Using Nested Attributes, Cocoon & Paperclip for Awesome File Uploads in Rails

by Luke Wright

June 23, 2015

Sometimes you’re presented with a need for a user to be able to upload a variety of files to be associated with some other data model. The best way to handle this in Rails is with Paperclip & nested attributes. Cocoon makes creating a great UX around it simple. This is a great combination for a variety of things including gallery images, file submission, CMS style admin panels, and any site where you need a user to upload a variety of files or photos.

The Problem

Recently, I was working on a site where teams of users needed to be able to upload photos, documents, and various other files. This presented a couple of challenges.

  1. Paperclip allows one file upload per model, our users would be uploading anywhere from one to dozens of files.

  2. The UX needed to be simple enough for users from dozens of countries to easily submit their documents in several categories.

The Solution

We used Paperclip to handle uploads in an elegant way, cocoon to allow users to easily vary the number of files they uploaded, and a new model for the uploads in conjunction with nested attributes to model the data properly and allow a variable number of uploads for each team.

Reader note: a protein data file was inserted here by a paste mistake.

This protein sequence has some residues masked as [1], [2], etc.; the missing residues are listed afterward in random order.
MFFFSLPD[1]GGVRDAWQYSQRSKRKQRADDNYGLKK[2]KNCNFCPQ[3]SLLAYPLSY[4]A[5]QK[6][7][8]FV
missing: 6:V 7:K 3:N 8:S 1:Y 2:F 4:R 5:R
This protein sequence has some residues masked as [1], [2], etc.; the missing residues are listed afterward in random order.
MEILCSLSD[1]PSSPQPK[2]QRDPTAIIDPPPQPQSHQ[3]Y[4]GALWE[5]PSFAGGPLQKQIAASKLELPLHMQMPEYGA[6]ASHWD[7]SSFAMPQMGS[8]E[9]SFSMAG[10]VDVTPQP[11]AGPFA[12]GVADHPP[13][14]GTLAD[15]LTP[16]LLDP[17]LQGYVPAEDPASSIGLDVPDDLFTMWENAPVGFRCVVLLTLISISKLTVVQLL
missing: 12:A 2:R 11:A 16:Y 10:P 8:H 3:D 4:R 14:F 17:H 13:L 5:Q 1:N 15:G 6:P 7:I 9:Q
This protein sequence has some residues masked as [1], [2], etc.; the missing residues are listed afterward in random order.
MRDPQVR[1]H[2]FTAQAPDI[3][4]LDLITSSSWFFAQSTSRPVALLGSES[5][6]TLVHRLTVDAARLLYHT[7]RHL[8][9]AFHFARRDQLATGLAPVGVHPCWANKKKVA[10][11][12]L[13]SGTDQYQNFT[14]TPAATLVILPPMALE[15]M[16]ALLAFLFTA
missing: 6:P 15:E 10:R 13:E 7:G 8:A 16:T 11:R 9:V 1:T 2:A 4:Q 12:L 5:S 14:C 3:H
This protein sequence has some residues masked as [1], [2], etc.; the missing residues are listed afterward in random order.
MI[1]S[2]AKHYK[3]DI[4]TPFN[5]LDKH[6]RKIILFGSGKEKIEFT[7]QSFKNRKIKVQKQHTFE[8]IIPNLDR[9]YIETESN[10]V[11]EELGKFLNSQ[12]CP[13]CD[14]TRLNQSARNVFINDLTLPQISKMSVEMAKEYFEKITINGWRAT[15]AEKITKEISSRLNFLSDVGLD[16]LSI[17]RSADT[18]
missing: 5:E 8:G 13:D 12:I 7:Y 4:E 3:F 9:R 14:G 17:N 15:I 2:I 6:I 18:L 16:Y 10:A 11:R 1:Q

We were already using Paperclip and S3 from AWS to handle team photos, so we wanted to continue using both for file submission. If you have not previously set up paperclip, check out their github for detailed instructions.

The Models

This method relies on two models, your main model to which you’re trying to attach the assets, and an AttachedAsset model, which will handle the assets. I’ll assume you’re already working with the first model, which we’ll call Team from here on.

Generate your asset model, team_id will be an integer column corresponding to whatever your parent class is, in our case Team.

rails g model attached_asset string:category integer:team_id

And then we need to have paperclip generate its fields for our assets.